Wer weiß, wie nahe mir mein Ende? (Who knows how near
to me my end?), BWV 27,[a] is a church cantata by
Johann Sebastian Bach. He composed it in Leipzig for
the 16th Sunday after Trinity and first performed it on
6 October 1726.
The first movement of this cantata is "about as tragic
as it gets": it is in a minor key and quickly sounds a
strong dissonance between the oboe phrase and the
continuo. Descending arpeggiated strings underline the
"wails of the damned" represented by the oboes. After
the opening ritornello, the vocal lines alternate
between choir and solo presentations of the phrases of
the chorale, with each voice (except the bass) having
an arioso line.
A tenor recitative leads into a "shadowy" alto aria
accompanied by an oboe da caccia. Chromaticism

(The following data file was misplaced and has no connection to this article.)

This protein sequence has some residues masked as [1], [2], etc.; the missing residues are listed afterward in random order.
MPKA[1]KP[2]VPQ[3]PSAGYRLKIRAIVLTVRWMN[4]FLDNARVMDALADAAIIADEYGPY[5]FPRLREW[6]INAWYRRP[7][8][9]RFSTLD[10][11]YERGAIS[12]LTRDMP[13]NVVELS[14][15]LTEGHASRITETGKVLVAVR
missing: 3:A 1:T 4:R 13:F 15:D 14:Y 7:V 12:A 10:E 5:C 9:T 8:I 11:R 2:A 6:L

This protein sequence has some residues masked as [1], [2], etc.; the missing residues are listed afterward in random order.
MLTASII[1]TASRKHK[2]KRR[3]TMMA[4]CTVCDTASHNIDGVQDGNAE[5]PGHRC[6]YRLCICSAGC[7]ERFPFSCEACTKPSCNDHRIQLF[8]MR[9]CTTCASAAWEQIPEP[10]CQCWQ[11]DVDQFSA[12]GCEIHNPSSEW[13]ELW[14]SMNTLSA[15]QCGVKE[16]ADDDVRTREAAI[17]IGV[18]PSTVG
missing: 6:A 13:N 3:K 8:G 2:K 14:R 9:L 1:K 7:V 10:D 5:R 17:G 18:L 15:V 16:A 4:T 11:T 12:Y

contributes to the "fleeting shadows" of the welcoming
of death. The accompanying keyboard part has
historically been played by either harpsichord or
organ. The obbligato oboe conveys a number of different
ideas: dancing, sighing, and "quasi-tragic"
The soprano recitative uses word painting and sustained
chordal harmonies to urge the listener into heaven. The
bass aria then combines two contrasting sentiments:
adieu and agitation. The repeated pairing of the
"farewell theme – tumult theme" holds through both the
opening ritornello and the vocal line, breaking only
with the closing on the farewell theme alone.
The closing chorale includes two soprano parts and is
stylistically reminiscent of the English madrigal.
The cantata is scored for four soloists—soprano, alto,
tenor and bass—a four- or five-part choir, horn, three
oboes, oboe da caccia, organ, two violins, viola, and
I created this arrangement of the opening Chorus &
Recitative: "Wer weiß, wie nahe mir mein Ende? – Das
weiß der liebe Gott allein" (Who knows how near my end
is? It is known to dear God alone) for Winds (Bb
Trumpet, Flute, Oboe, Bb Clarinet, English Horn, French
Horn & Bassoon) & Strings (2 Violins, Viola & Cello).